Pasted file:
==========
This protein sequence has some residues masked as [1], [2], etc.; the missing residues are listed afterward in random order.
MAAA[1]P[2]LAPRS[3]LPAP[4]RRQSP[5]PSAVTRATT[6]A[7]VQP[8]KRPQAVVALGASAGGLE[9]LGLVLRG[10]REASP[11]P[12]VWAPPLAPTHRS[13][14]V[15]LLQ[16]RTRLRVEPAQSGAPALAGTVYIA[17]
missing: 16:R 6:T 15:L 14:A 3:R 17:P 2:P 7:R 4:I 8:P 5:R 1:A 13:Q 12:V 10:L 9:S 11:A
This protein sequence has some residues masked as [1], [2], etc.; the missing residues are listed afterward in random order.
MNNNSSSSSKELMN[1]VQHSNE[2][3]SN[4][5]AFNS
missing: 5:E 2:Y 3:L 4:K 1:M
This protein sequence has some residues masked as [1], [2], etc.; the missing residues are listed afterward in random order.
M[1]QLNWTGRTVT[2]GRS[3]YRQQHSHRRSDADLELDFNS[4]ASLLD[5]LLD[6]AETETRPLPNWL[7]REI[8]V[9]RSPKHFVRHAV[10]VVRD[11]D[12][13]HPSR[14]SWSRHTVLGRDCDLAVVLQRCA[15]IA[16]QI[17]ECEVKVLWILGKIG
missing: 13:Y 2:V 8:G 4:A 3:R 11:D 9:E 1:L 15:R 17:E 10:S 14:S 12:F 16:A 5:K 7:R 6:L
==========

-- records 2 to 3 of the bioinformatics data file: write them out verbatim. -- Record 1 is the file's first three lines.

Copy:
This protein sequence has some residues masked as [1], [2], etc.; the missing residues are listed afterward in random order.
MNNNSSSSSKELMN[1]VQHSNE[2][3]SN[4][5]AFNS
missing: 5:E 2:Y 3:L 4:K 1:M
This protein sequence has some residues masked as [1], [2], etc.; the missing residues are listed afterward in random order.
M[1]QLNWTGRTVT[2]GRS[3]YRQQHSHRRSDADLELDFNS[4]ASLLD[5]LLD[6]AETETRPLPNWL[7]REI[8]V[9]RSPKHFVRHAV[10]VVRD[11]D[12][13]HPSR[14]SWSRHTVLGRDCDLAVVLQRCA[15]IA[16]QI[17]ECEVKVLWILGKIG
missing: 13:Y 2:V 8:G 4:A 3:R 11:D 9:E 1:L 15:R 17:E 10:S 14:S 12:F 16:A 5:K 7:R 6:L